Both Transport for West Midlands (TfWM) and the West Midlands Rail Executive (WMRE) are disappointed by the new House of Lords Economic Affairs Committee (EAC) report which fails to acknowledge the substantial economic benefits and transformation in journey opportunities which HS2 will bring to the West Midlands region.
Transport for West Midlands managing director, Laura Shoaf responded to the report. She said: ”It is disappointing that the Lords Economic Affairs Committee HS2 report is almost completely devoid of any reference to the West Midlands region which will be at the heart of Britain’s new High Speed Rail network.
“The benefits of HS2 go beyond transport and are already being felt in the West Midlands. New investment from the likes of HSBC is creating jobs today alongside regeneration with new housing in Digbeth and major development proposals at UK Central.”
Malcolm Holmes, executive director West Midlands Rail Executive, added: “HS2 is undoubtedly a large, ambitious project which must be subject to scrutiny, but it is also a crucially important scheme that is necessary to meet the West Midlands’ growing demand for travel and to rebalance the UK economy in our region’s favour”
“ Phase 2 of HS2 will deliver a step-change in connectivity between our region and the key centres of the North of England providing the economic “Drive-train” that will link the Midlands Engine with the Northern Powerhouse”
HS2 Delivers the Step-Change in West Midlands Rail Network Capacity Needed for Growth
The Lords EAC report fails to acknowledge that the West Midlands has seen the highest rail passenger growth of any UK region.
HS2 will provide three new direct trains/hour between central Birmingham and central London, each capable of carrying a thousand passengers, delivering a step-change in capacity provision.
The HS2 line between the West Midlands and London also provides capacity relief for the congested Wolverhampton – Birmingham – Birmingham Airport/NEC - Coventry rail line, enabling more local & regional trains to run on this key transport artery.
HS2 must serve central London
The Lords Economic Affairs Committee report also fails to recognise that each of HS2’s London stations serves an different purpose and market.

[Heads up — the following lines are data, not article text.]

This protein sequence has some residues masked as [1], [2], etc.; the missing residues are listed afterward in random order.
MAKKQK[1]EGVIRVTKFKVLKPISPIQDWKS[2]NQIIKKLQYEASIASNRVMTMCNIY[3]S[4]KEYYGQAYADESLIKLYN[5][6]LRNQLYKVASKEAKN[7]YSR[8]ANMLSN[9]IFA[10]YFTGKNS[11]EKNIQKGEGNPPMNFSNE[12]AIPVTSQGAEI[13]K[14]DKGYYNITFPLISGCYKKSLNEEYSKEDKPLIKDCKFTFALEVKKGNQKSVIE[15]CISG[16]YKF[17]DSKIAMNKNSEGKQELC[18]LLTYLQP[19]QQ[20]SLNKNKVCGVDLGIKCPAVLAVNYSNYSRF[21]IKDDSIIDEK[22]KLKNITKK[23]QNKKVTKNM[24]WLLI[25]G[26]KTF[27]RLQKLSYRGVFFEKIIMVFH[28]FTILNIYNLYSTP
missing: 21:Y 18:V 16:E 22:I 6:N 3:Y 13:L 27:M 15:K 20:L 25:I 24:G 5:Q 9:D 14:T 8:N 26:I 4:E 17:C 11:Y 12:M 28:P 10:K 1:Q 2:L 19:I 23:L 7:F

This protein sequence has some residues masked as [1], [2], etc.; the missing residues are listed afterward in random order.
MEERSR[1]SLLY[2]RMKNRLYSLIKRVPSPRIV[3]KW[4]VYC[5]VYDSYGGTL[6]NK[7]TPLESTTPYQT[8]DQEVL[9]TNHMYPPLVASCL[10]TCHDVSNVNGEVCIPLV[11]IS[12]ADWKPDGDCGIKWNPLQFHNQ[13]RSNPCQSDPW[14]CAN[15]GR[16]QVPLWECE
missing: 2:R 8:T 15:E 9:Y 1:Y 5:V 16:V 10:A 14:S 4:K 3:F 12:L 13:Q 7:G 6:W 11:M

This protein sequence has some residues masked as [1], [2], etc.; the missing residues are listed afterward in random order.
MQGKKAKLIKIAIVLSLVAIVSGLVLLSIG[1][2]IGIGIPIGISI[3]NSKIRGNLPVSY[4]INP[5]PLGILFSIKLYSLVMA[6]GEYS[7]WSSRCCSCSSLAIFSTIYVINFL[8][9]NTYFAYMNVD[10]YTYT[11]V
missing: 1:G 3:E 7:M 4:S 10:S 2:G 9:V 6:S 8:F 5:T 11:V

The Old Oak Common HS2 Hub station (which will be just 31 minutes from our West Midlands Interchange Station) provides direct connectivity to the City of London, Canary Wharf and Heathrow Airport, whilst the HS2 Euston Station is better located for St Pancras with its direct trains to Europe and also for connections with the Underground network.
Reduction in HS2 Design Specification is Highly Unlikely to Deliver Significant Cost Savings
It is disappointing that the Lords EAC report suggests that de-scoping the HS2 design might lead to significant cost reductions.
Such cost reductions are at best marginal, and likely to be outweighed by the not insubstantial costs associated with any revised HS2 alignments.
Moreover, such a redesign would undoubtedly import significant additional delay into the project which would be a further driver of additional project cost and inefficiency.
Phase 2 of HS2 is “the Drive-train that connects the Midlands Engine with the Northern Powerhouse”
The case for HS2 north of Birmingham, whilst also providing additional network capacity, centres far more on meeting the need to rebalance the UK economy through delivering a quantum shift in connectivity between the key economic centres of the Midlands and North of England.
HS2 will slash journey times and bring the centres of Manchester, Sheffield and Leeds within less than a hour of our region’s 2 HS2 stations.
Similarly, the new East Midlands Hub Station will be less than 20 minutes away by HS2 which, even with a change of train to access central Nottingham, will cut journey times to/from Birmingham in half.